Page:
Dinner at the Inn

This year I have one goal: make Christmas happen. Not the decorating or the Santa part, but the Christmas part.

I was walking through Hobby Lobby with my sister Kerry earlier this season and was astonished at the aisles and aisles of Christmas themed decor. Floor to ceiling, it was stocked with every whimsical, elvical, Santa happy button and bow imaginable.

By aisle five it was clear that while Santa and winter were both well represented, any religious themed artifacts of any kind were obviously out of style. We finally found one end cap with a sparse collection of nativity decorations.

One end cap.

Here they are monopolizing on a holiday that is built around the birth of Jesus Christ (or for some Hanukkah), an event where we actually give gifts traditionally in His memory, and they have no problem cutting Him out of the equation?

This makes me miss Germany, those Germans total get it. Santa’s gone by December 6th and after that it’s all wise men and camels and sheep with Baby Jesus at the end.

On Sunday night we had our Bedouin dinner which we have renamed A Night at the Inn. We did this last year with some dear friends and it was amazing.

This year we decided to do it a little differently. Jason and I spent a fair amount of time building the world’s largest pillow fort, tenting the ceiling with about 70 yards of fabric. We brought down the old Turkish rug from the play room, removed the furniture and replaced it with well-loved throw pillows.

IMG_3112 IMG_3113 IMG_3114 IMG_3120 IMG_3122

Our meal was strictly middle-eastern, we had chicken tagine (killer) with a Basmati curry rice and my friend made delicious homemade felafels. Fruit, cheese, flat bread–good food.

But the real motivation for this meal isn’t the menu, it’s about helping the kids understand just how crowded the Inn was that night in Bethlehem, how stressed the innkeeper was with so many families piling into town for the census.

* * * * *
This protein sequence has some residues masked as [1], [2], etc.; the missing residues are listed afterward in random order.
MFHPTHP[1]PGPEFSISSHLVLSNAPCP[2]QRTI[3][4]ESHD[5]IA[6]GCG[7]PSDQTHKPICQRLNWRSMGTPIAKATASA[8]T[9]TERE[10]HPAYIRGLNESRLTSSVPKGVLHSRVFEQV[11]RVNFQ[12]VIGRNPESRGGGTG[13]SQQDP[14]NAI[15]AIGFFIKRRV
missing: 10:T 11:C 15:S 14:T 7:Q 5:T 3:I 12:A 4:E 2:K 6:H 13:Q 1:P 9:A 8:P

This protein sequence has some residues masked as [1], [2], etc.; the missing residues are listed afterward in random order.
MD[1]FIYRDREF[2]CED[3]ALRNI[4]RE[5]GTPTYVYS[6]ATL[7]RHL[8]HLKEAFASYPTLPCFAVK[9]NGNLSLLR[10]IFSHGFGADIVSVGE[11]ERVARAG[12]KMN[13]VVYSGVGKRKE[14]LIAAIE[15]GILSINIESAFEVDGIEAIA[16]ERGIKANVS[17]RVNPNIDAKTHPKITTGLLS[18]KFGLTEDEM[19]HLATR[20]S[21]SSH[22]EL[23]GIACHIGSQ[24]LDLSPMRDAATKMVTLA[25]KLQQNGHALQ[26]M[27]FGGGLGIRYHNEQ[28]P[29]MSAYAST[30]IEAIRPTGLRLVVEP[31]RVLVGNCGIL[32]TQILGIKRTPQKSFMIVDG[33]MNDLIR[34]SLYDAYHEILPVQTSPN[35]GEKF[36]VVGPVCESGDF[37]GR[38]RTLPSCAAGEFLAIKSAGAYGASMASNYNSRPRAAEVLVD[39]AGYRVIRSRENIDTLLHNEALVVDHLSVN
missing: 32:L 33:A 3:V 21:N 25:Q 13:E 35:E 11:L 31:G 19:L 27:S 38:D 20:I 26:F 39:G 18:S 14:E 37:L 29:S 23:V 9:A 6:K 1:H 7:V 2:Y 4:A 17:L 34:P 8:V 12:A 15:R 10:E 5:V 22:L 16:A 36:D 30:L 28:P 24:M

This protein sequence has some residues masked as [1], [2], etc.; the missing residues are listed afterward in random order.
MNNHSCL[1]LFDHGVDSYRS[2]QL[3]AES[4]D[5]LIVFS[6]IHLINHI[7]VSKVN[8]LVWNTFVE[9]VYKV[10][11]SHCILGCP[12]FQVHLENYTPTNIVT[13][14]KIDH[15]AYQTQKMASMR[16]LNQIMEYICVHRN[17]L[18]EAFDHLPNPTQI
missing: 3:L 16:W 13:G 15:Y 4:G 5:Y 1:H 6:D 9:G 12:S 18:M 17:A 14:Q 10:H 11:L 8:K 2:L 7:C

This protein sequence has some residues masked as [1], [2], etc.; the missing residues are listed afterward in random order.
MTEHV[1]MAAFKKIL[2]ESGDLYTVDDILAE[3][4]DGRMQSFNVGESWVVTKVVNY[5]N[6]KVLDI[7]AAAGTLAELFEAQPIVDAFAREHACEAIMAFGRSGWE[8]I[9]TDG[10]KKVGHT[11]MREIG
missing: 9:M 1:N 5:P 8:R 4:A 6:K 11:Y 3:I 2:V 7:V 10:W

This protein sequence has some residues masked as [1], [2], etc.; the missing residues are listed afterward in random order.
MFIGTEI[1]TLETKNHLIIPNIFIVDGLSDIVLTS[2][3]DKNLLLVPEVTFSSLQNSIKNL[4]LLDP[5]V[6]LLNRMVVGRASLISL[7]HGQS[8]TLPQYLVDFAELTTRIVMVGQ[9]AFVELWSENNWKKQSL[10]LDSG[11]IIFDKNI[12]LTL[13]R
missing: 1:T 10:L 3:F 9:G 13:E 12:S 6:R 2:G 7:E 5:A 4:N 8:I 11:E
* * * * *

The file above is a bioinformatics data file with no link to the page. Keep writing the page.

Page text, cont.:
When our friends arrived they were asked by the innkeeper’s son (who insisted on answering the door), “Do you have a reservation?” We’d given them a scroll (which I burned twice in the oven trying to make it look 2000 years old) and they proved their place and were invited in.

The room was small and there were plenty of people fighting over pillows when I started the story of the shepherds. It’s the one time I don’t mind Vegas; the weather is similar to a winter in Israel and they can really understand the dry, rocky climate.

Then we talked about the innkeeper. Imagine how stressed he was, maybe some of the families staying with him had ten kids, imagine ten kids having to sleep in one room with their parents. They listened and chewed on their grapes and naan, thinking about that night and that inn.

What if you were the innkeeper? What would you have done? Would we have told Mary and Joseph sorry, we’re too full? Not enough food left? Too many people already? Would we have turned them away?

And that’s when there was a knock at the door.

The innkeeper himself opened it this time and there on step stood two weary travelers, one of them very pregnant and both looking hungry and tired.

“Do you have a reservation?” he asked.

“No, but we have been traveling for days and we’re so tired, is there any room?” the man replied. The room was silent behind him, everyone holding their breath.

Jason looked back at the gawking crowd. “I’m so sorry, we’re very full tonight and there’s hardly any place to sit–”

And then the innocent chorus erupted, “Let them in! There’s room! Is that Mary? Is she gonna have a baby tonight?? She can sit by me!”

It was amazing. They came in and sat on the floor with the children and the little kids asked them questions about their journey and their donkey and the angel (which they answered on the fly and totally rocked). Georgia was literally shaking with excitement she was so thrilled and so amazed.

I loved this night. Our years of pulling off this kind of wonderment are numbered, my kids are growing up so fast and like believing in Santa, passing off Mary and Joseph won’t always have that effect.

But unlike Santa Clause this story is real.

Neal A. Maxwell said, “Each of us is an Innkeeper who decides if there is room for Jesus.” Will you be tracking Santa tonight or the wise men? Will you make room in your holiday tradition for the Christ child? Do your kids put more stock in the elf than shepherds? This is the night to celebrate the baby. He came, He lives, He loves us.

Santa, move over. Jesus is back in town.